Monday, 19 March 2018

Department of Medicine Scientific Seminar, “Effector T cell-mediated injury in the glomerulus- A moving picture with an unhappy ending”, 12 April

12-1pm, Thursday 12 April, Seminar room 3, TRF level 2

Professor A Richard Kitching and Professor Michael Hickey present:

“Effector T cell-mediated injury in the glomerulus- A moving picture with an unhappy ending”

Professor A Richard Kitching - Centre for Inflammatory
Diseases, Department of Medicine, School of Clinical Sciences
Professor A Richard Kitching is a physician-scientist in the Department of Medicine. He heads a group working in defining how the immune system can injury the kidney in disease. He is the Director of the Monash Centre for Inflammatory Diseases. His research focuses on understanding the involvement of leukocytes (white blood cells) in glomerulonephritis, an important cause of kidney disease, so that more targeted and effective treatments can be developed and used.

Professor Michael Hickey - Centre for Inflammatory Diseases, Department of Medicine, School of Clinical Sciences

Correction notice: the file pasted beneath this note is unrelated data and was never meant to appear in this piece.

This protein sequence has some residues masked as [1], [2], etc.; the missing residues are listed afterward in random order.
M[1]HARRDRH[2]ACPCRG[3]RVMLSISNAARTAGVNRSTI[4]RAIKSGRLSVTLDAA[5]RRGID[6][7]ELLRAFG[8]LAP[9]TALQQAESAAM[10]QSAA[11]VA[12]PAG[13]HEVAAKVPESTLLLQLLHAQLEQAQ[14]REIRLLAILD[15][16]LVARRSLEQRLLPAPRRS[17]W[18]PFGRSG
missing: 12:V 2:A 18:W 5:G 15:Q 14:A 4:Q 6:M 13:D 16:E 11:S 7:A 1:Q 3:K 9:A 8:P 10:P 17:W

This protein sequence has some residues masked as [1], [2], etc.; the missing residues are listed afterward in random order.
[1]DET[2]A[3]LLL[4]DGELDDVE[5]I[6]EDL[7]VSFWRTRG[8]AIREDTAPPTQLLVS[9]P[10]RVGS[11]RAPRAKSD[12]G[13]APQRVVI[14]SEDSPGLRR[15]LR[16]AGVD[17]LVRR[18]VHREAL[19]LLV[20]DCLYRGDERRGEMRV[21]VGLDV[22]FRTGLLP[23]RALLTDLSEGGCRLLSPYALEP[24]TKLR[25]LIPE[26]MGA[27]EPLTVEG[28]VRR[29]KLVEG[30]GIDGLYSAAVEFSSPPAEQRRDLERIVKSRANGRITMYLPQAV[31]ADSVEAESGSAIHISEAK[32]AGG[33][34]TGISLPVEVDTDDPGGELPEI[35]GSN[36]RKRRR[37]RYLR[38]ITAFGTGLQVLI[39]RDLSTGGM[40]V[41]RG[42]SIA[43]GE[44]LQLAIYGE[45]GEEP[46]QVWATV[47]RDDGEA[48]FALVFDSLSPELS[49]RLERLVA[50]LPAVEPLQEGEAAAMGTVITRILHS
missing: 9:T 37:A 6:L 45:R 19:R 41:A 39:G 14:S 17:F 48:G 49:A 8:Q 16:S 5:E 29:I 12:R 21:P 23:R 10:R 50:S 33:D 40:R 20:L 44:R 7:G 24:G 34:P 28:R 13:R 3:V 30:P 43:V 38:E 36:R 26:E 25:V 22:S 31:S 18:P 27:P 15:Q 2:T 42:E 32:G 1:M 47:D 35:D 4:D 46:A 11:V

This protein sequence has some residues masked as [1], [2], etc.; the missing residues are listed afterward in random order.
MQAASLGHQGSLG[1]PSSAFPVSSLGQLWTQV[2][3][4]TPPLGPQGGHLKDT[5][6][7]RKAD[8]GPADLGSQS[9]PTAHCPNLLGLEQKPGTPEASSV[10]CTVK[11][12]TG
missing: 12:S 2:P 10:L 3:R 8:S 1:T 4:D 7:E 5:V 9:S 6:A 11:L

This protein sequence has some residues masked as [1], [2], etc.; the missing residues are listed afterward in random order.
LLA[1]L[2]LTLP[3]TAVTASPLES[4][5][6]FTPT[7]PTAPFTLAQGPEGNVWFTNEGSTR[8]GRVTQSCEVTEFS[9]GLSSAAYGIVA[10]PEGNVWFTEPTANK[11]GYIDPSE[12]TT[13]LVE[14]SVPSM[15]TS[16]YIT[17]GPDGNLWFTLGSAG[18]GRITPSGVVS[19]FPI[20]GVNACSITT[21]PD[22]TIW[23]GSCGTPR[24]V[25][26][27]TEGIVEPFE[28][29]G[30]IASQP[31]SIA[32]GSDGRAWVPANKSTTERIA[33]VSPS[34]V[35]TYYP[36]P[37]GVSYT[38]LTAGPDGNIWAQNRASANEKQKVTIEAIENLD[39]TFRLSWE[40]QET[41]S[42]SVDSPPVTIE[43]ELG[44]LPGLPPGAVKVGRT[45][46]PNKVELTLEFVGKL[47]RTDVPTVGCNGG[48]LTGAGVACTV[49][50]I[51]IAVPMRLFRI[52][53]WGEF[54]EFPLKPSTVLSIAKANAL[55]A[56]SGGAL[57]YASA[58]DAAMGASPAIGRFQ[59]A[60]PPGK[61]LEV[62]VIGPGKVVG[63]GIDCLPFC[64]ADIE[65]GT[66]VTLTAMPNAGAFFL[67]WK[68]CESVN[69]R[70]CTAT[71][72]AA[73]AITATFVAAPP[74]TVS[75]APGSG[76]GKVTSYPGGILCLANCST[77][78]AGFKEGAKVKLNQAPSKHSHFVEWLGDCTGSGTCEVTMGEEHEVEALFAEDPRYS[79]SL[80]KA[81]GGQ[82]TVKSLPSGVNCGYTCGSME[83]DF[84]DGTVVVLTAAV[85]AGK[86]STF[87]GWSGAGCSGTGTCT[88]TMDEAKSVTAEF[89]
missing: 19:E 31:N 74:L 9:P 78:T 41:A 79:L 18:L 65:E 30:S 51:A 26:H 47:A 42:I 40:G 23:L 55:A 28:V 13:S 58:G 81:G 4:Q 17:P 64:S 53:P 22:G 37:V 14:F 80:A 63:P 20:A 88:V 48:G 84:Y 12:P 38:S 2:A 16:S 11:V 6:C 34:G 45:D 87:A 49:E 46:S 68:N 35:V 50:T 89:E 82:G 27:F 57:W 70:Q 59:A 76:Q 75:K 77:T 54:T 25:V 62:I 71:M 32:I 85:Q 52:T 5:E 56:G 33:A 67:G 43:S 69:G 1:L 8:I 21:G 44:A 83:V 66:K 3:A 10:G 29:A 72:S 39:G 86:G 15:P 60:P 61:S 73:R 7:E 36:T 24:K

Professor Michael Hickey says leukocytes, or white blood cells, are both the good and bad guys of our immune system. While these cells are critical to our ability to fight infections and heal our tissues after injury, they are also responsible for some of the most debilitating inflammatory diseases, including rheumatoid arthritis, asthma, multiple sclerosis and inflammatory kidney disease. Michael’s laboratory investigates the behaviour of leukocytes in inflamed tissues and the blood vessels that supply them, using highly advanced microscopes to visualise white blood cells in tissues. The overall approach of the laboratory stems from the idea that only by directly visualising white blood cells in action can we aim to understand how they contribute to inflammatory diseases, and thereby identify new ways to tackle these conditions.

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